January is the month that most people decide that damn it, this is the year they’re finally going to get in shape.
So the gyms get really crowded with people trying to start a new habit and get their health on track once and for all.
The only problem is, most of those people are doing it all wrong.
They get an expensive gym membership, then proceed to go to the gym 3-4 times a week for the first two or three weeks. And they feel good, they feel like they’re making progress.
But then—something happens. Maybe they get discouraged that they haven’t made as much progress as they would have liked in that two weeks (haven’t lost two pant sizes, gained 5 pounds of muscle, etc.), or maybe life just gets in the way.
Whatever happens, by the end of the month, the gym is nice and quiet again, and those people who said they were finally going to start a workout habit give up until the next New Year rolls around.
But it doesn’t have to be this way. There are a few simple—and very doable—ways to start a workout habit that results in long-term success.
So whether you’re starting from scratch or just need a few reminders on how to be more consistent with your workouts, here are some simple ideas on how to start a workout habit that sticks:
If you want to establish a lifelong workout habit, you should never go from working out zero days a week to working out six days a week for an hour or more a day.
In fact, you should do just the opposite. If you’re a beginner, you could start with some easy, fun classes with friends, just to get into the habit. If you’re more intermediate, you should make a commitment to do HIIT two or three days a week at first. Any more than that and you’ll quickly get burnt out.
“If you want a habit to stick, start so incredibly simply that you can’t fail. Later, you can iterate on the habit until it’s at the level you really want. But start easy.” – Leo Babauta, Zen Habits
Schedule your workouts
I’ve said this one before, and I’ll say it again: the very best way to start a workout habit is to simply put it in your schedule.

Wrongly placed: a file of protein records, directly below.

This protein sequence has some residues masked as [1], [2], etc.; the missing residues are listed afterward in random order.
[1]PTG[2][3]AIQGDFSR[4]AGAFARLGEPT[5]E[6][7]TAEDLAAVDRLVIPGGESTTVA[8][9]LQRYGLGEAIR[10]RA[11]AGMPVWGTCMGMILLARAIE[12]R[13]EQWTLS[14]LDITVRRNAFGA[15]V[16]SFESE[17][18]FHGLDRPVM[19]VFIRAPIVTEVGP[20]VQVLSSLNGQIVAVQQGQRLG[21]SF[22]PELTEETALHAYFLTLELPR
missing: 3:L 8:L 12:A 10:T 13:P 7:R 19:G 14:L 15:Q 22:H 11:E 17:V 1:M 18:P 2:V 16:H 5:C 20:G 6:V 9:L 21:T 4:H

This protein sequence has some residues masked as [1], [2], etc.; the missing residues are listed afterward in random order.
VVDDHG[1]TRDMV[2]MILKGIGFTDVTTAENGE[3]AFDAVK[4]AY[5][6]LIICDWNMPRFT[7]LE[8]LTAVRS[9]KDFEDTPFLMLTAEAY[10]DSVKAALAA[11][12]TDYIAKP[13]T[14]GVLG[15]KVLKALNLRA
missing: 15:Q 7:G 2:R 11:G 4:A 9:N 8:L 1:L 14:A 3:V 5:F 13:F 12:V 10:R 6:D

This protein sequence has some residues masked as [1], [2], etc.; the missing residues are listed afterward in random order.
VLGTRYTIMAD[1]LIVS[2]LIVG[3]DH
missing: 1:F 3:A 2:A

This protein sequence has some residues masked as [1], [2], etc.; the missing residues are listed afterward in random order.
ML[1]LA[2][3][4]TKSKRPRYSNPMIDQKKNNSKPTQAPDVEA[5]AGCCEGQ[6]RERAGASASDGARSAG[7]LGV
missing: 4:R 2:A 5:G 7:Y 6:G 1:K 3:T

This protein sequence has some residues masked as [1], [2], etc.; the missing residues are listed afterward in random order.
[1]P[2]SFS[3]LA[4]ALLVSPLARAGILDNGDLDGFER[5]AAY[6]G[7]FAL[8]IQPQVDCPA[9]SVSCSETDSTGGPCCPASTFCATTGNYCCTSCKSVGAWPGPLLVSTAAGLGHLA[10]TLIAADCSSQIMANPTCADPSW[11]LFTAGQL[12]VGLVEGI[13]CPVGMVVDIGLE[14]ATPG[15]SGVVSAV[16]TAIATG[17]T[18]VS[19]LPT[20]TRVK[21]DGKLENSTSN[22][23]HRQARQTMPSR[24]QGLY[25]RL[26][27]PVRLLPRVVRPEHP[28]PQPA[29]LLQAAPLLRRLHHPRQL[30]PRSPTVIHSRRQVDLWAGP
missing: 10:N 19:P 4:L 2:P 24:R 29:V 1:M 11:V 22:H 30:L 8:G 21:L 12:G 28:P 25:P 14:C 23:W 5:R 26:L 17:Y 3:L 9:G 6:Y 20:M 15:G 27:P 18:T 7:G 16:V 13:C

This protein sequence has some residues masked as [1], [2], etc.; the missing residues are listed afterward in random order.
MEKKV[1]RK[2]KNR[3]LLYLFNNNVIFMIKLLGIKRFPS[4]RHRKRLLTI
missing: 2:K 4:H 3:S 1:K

Scheduling your workouts at a consistent time not only mentally prepares your body to work out at that time a certain number of days a week, it also takes the decision making out of the process so you no longer have to decide if you’re going to work out or not—you already know you’re going to, because it’s in your schedule.
Just make sure to treat your workouts just like you would any other appointment—as non-negotiable.
Get geared up
I don’t know about you, but the moment I’m actually wearing my workout clothes, I suddenly feel more like working out, no matter how much I was putting it off before.
There’s just something about putting on fitness clothes that seems to trick the mind into thinking, “well, I already have the clothes on, I might as well get this over with, right?”
So if you’re really struggling to start a workout habit, reminding yourself to at least put on your workout clothes a few times a week might just be the push of motivation you need to get started.
Give yourself rewards
Giving yourself something to look forward to—such as a really yummy protein shake, a half an hour reading a good book, or a relaxing epsom salt bath can be just the motivation to get you off the couch and into your workout gear.
It’s even more motivating if you give yourself bigger rewards (such as a new pair of training shoes or a dinner out to your favorite restaurant) after a big milestone, like getting your first pull up or working out a certain number of days a week.
Just make sure you’re not eating a cupcake after every workout, or you may just end up negating all the hard work you put in.
Create a ritual of it
Rituals take all the decision making out of habit forming, meaning you no longer have to think about whether you’re going to work out or not—you just do it.